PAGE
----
Obesity Does Not Protect From Subarachnoid Hemorrhage : Pooled Analyses of 3 Large Prospective Nordic Cohorts

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Rautalin , I , Kaprio , J , Ingebrigtsen , T , Jousilahti , P , Lochen , M-L , Romundstad , P R , Salomaa , V , Vik , A , Wilsgaard , T , Mathiesen , E B , Sandvei , M & Korja , M 2022 , ' Obesity Does Not Protect From Subarachnoid Hemorrhage : Pooled Analyses of 3 Large Prospective Nordic Cohorts ' , Stroke , vol. 53 , no. 4 , pp. 1301-1309 . https://doi.org/10.1161/STROKEAHA.121.034782

Title: Obesity Does Not Protect From Subarachnoid Hemorrhage : Pooled Analyses of 3 Large Prospective Nordic Cohorts
Author: Rautalin, Ilari; Kaprio, Jaakko; Ingebrigtsen, Tor; Jousilahti, Pekka; Lochen, Maja-Lisa; Romundstad, Pal Richard; Salomaa, Veikko; Vik, Anne; Wilsgaard, Tom; Mathiesen, Ellisiv B.; Sandvei, Marie; Korja, Miikka
Contributor organization: Neurokirurgian yksikkö
HUS Neurocenter
Department of Public Health
Institute for Molecular Medicine Finland
University of Helsinki
Date: 2022-04
Language: eng
Number of pages: 9
Belongs to series: Stroke
ISSN: 0039-2499
DOI: https://doi.org/10.1161/STROKEAHA.121.034782
URI: http://hdl.handle.net/10138/342927
Abstract: Background: Several population-based cohort studies have related higher body mass index (BMI) to a decreased risk of subarachnoid hemorrhage (SAH). The main objective of our study was to investigate whether the previously reported inverse association can be explained by modifying effects of the most important risk factors of SAH-smoking and hypertension. Methods: We conducted a collaborative study of three prospective population-based Nordic cohorts by combining comprehensive baseline data from 211 972 adult participants collected between 1972 and 2012, with follow-up until the end of 2018. Primarily, we compared the risk of SAH between three BMI categories: (1) low (BMI= 30) BMI and evaluated the modifying effects of smoking and hypertension on the associations. Results: We identified 831 SAH events (mean age 62 years, 55% women) during the total follow-up of 4.7 million person-years. Compared with the moderate BMI category, persons with low BMI had an elevated risk for SAH (adjusted hazard ratio [HR], 1.30 [1.09-1.55]), whereas no significant risk difference was found in high BMI category (HR, 0.91 [0.73-1.13]). However, we only found the increased risk of low BMI in smokers (HR, 1.49 [1.19-1.88]) and in hypertensive men (HR, 1.72 [1.18-2.50]), but not in nonsmokers (HR, 1.02 [0.76-1.37]) or in men with normal blood pressure values (HR, 0.98 [0.63-1.54]; interaction HRs, 1.68 [1.18-2.41], P=0.004 between low BMI and smoking and 1.76 [0.98-3.13], P=0.06 between low BMI and hypertension in men). Conclusions: Smoking and hypertension appear to explain, at least partly, the previously reported inverse association between BMI and the risk of SAH. Therefore, the independent role of BMI in the risk of SAH is likely modest.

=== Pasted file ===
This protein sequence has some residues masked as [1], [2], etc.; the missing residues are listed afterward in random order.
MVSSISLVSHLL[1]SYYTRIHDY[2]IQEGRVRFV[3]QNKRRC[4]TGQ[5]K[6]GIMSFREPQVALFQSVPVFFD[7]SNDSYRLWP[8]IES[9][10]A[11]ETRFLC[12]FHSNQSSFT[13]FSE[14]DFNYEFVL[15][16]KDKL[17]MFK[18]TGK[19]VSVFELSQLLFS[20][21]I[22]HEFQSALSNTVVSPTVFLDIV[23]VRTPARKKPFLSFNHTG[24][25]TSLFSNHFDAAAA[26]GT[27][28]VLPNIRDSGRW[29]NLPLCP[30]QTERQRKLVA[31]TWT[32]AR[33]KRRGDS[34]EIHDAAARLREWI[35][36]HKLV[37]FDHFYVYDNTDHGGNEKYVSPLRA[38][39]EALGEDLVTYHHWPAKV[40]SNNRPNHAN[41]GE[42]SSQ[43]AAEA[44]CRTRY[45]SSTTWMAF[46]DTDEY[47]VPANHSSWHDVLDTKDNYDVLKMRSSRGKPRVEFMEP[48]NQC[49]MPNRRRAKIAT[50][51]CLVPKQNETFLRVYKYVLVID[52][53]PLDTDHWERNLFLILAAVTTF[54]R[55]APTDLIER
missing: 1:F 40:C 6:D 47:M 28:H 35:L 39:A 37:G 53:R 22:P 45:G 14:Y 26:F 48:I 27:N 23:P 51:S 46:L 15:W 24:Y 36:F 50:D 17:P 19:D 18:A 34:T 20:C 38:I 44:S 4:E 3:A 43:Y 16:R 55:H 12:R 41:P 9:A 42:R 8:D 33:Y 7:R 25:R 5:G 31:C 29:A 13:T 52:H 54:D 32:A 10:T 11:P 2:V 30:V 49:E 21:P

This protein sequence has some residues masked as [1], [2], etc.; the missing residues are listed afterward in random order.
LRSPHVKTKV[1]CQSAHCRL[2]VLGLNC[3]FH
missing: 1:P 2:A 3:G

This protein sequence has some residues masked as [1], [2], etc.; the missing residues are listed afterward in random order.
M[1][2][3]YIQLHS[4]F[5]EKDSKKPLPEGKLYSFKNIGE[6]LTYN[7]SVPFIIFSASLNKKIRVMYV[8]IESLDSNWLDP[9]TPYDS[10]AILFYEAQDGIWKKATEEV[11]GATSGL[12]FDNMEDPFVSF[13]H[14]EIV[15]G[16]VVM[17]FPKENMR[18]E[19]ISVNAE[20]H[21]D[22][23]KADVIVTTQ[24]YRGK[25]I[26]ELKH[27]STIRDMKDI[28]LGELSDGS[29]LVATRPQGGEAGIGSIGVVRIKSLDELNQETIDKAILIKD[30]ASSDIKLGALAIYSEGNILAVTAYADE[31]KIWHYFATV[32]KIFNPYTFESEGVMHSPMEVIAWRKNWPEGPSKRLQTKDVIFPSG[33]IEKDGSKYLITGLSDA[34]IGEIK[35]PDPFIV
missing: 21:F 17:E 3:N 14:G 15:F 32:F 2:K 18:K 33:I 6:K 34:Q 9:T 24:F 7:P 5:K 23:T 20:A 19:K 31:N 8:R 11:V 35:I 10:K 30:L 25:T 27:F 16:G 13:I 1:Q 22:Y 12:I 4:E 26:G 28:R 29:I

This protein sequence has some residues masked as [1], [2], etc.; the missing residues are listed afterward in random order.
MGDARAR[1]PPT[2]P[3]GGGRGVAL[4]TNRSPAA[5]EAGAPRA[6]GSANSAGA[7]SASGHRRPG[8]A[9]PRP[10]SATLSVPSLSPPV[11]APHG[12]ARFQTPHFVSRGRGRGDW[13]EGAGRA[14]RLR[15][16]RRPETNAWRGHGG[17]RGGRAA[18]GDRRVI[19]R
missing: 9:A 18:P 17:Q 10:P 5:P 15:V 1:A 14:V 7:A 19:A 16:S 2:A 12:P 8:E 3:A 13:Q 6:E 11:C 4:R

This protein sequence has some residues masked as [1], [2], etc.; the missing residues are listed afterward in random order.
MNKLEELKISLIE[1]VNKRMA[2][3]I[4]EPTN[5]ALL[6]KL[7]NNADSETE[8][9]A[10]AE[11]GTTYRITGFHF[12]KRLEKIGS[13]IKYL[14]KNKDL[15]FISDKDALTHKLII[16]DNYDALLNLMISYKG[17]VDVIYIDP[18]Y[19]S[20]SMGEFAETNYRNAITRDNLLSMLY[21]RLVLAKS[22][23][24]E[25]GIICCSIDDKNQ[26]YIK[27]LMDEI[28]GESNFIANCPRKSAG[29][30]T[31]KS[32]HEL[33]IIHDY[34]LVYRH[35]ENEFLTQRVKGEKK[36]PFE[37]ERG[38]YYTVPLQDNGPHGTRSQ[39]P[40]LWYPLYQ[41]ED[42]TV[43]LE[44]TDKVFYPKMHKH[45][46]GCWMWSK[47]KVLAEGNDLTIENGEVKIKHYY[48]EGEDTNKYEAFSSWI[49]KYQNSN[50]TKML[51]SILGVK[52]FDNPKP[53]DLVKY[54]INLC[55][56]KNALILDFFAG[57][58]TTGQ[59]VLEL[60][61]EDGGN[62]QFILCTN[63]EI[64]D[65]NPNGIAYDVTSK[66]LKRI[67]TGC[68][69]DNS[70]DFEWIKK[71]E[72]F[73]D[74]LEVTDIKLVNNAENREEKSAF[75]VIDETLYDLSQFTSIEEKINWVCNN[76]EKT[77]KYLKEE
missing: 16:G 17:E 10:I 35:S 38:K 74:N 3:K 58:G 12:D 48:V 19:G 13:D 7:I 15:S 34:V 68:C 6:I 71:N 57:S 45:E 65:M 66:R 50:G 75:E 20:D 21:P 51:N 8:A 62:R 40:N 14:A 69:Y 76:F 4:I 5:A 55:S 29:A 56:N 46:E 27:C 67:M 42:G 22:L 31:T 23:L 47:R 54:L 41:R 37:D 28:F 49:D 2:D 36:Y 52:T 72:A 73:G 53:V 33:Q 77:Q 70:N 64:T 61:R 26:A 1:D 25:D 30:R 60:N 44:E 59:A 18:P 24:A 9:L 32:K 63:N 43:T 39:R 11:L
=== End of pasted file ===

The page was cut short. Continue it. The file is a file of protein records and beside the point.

Subject: blood pressure
body mass index
subarachnoid hemorrhage
3112 Neurosciences
3124 Neurology and psychiatry
3121 General medicine, internal medicine and other clinical medicine
Peer reviewed: Yes
Rights: cc_by_nc_nd
Usage restriction: openAccess
Self-archived version: publishedVersion

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